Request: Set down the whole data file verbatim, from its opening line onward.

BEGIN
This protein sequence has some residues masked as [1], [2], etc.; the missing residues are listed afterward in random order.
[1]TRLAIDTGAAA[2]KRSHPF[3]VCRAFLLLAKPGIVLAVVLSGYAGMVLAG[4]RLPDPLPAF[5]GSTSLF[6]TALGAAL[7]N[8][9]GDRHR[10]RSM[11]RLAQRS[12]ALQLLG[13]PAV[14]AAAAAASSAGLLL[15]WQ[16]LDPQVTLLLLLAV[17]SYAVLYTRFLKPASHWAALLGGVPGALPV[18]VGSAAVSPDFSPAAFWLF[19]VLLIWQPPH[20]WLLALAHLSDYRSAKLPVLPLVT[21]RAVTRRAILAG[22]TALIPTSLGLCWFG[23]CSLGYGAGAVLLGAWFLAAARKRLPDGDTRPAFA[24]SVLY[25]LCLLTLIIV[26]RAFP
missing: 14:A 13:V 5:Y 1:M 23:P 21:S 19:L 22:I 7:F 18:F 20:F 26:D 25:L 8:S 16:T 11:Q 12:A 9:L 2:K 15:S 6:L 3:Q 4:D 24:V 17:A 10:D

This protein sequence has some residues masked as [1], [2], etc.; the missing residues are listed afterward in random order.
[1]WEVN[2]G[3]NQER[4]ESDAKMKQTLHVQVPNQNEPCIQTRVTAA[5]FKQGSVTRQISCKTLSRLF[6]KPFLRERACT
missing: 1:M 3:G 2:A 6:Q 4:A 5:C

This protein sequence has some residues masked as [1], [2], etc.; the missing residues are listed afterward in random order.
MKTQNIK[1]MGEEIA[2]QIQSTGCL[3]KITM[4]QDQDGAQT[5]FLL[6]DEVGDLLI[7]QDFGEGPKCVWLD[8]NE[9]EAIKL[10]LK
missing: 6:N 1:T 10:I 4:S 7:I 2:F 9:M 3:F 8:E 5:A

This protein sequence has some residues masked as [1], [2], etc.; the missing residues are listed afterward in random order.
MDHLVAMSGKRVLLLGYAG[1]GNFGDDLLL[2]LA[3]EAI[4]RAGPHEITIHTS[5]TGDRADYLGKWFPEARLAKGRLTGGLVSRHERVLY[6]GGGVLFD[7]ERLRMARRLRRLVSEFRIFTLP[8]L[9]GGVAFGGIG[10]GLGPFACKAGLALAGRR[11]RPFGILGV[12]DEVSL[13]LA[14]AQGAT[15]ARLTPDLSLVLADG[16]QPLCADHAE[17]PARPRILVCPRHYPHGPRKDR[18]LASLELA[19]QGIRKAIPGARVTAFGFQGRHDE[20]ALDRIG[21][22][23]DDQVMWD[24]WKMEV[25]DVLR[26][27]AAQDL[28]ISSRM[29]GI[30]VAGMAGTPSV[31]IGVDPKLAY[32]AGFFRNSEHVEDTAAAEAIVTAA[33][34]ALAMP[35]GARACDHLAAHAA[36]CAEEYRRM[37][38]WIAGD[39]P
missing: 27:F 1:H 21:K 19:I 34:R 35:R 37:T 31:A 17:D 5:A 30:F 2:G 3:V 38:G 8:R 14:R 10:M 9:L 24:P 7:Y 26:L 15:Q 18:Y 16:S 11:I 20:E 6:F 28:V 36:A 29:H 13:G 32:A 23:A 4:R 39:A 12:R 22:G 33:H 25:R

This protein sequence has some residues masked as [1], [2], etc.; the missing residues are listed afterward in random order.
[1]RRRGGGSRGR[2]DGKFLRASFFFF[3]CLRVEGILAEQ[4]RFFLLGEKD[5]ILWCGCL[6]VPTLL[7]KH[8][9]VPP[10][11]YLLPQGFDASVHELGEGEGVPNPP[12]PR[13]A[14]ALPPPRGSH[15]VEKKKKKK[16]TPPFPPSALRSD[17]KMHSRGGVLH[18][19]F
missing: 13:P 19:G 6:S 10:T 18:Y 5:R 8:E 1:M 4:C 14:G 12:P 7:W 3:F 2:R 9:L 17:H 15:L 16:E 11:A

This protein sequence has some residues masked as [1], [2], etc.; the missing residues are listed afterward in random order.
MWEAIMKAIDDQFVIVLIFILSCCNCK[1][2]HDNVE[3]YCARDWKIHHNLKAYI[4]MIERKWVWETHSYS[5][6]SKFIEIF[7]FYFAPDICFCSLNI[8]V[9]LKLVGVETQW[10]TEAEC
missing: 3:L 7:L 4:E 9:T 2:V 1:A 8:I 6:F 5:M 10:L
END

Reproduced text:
This protein sequence has some residues masked as [1], [2], etc.; the missing residues are listed afterward in random order.
[1]TRLAIDTGAAA[2]KRSHPF[3]VCRAFLLLAKPGIVLAVVLSGYAGMVLAG[4]RLPDPLPAF[5]GSTSLF[6]TALGAAL[7]N[8][9]GDRHR[10]RSM[11]RLAQRS[12]ALQLLG[13]PAV[14]AAAAAASSAGLLL[15]WQ[16]LDPQVTLLLLLAV[17]SYAVLYTRFLKPASHWAALLGGVPGALPV[18]VGSAAVSPDFSPAAFWLF[19]VLLIWQPPH[20]WLLALAHLSDYRSAKLPVLPLVT[21]RAVTRRAILAG[22]TALIPTSLGLCWFG[23]CSLGYGAGAVLLGAWFLAAARKRLPDGDTRPAFA[24]SVLY[25]LCLLTLIIV[26]RAFP
missing: 14:A 13:V 5:Y 1:M 23:P 21:S 19:L 22:I 7:F 18:F 20:F 26:D 25:L 8:S 16:T 11:Q 12:A 9:L 2:K 15:S 6:L 3:Q 4:D 24:V 17:A 10:D

This protein sequence has some residues masked as [1], [2], etc.; the missing residues are listed afterward in random order.
[1]WEVN[2]G[3]NQER[4]ESDAKMKQTLHVQVPNQNEPCIQTRVTAA[5]FKQGSVTRQISCKTLSRLF[6]KPFLRERACT
missing: 1:M 3:G 2:A 6:Q 4:A 5:C

This protein sequence has some residues masked as [1], [2], etc.; the missing residues are listed afterward in random order.
MKTQNIK[1]MGEEIA[2]QIQSTGCL[3]KITM[4]QDQDGAQT[5]FLL[6]DEVGDLLI[7]QDFGEGPKCVWLD[8]NE[9]EAIKL[10]LK
missing: 6:N 1:T 10:I 4:S 7:I 2:F 9:M 3:F 8:E 5:A

This protein sequence has some residues masked as [1], [2], etc.; the missing residues are listed afterward in random order.
MDHLVAMSGKRVLLLGYAG[1]GNFGDDLLL[2]LA[3]EAI[4]RAGPHEITIHTS[5]TGDRADYLGKWFPEARLAKGRLTGGLVSRHERVLY[6]GGGVLFD[7]ERLRMARRLRRLVSEFRIFTLP[8]L[9]GGVAFGGIG[10]GLGPFACKAGLALAGRR[11]RPFGILGV[12]DEVSL[13]LA[14]AQGAT[15]ARLTPDLSLVLADG[16]QPLCADHAE[17]PARPRILVCPRHYPHGPRKDR[18]LASLELA[19]QGIRKAIPGARVTAFGFQGRHDE[20]ALDRIG[21][22][23]DDQVMWD[24]WKMEV[25]DVLR[26][27]AAQDL[28]ISSRM[29]GI[30]VAGMAGTPSV[31]IGVDPKLAY[32]AGFFRNSEHVEDTAAAEAIVTAA[33][34]ALAMP[35]GARACDHLAAHAA[36]CAEEYRRM[37][38]WIAGD[39]P
missing: 27:F 1:H 21:K 19:I 34:R 35:R 37:T 31:A 17:D 5:A 30:F 2:G 3:V 38:G 8:R 14:R 10:M 9:L 24:P 7:Y 26:L 15:Q 18:Y 16:S 11:I 20:E 6:F 28:V 36:A 29:H 13:G 32:A 23:A 4:R 39:A 12:R 22:G 33:H 25:R

This protein sequence has some residues masked as [1], [2], etc.; the missing residues are listed afterward in random order.
[1]RRRGGGSRGR[2]DGKFLRASFFFF[3]CLRVEGILAEQ[4]RFFLLGEKD[5]ILWCGCL[6]VPTLL[7]KH[8][9]VPP[10][11]YLLPQGFDASVHELGEGEGVPNPP[12]PR[13]A[14]ALPPPRGSH[15]VEKKKKKK[16]TPPFPPSALRSD[17]KMHSRGGVLH[18][19]F
missing: 13:P 19:G 6:S 10:T 18:Y 5:R 8:E 1:M 4:C 14:G 12:P 7:W 3:F 2:R 9:L 17:H 15:L 16:E 11:A

This protein sequence has some residues masked as [1], [2], etc.; the missing residues are listed afterward in random order.
MWEAIMKAIDDQFVIVLIFILSCCNCK[1][2]HDNVE[3]YCARDWKIHHNLKAYI[4]MIERKWVWETHSYS[5][6]SKFIEIF[7]FYFAPDICFCSLNI[8]V[9]LKLVGVETQW[10]TEAEC
missing: 3:L 7:L 4:E 9:T 2:V 1:A 8:I 6:F 5:M 10:L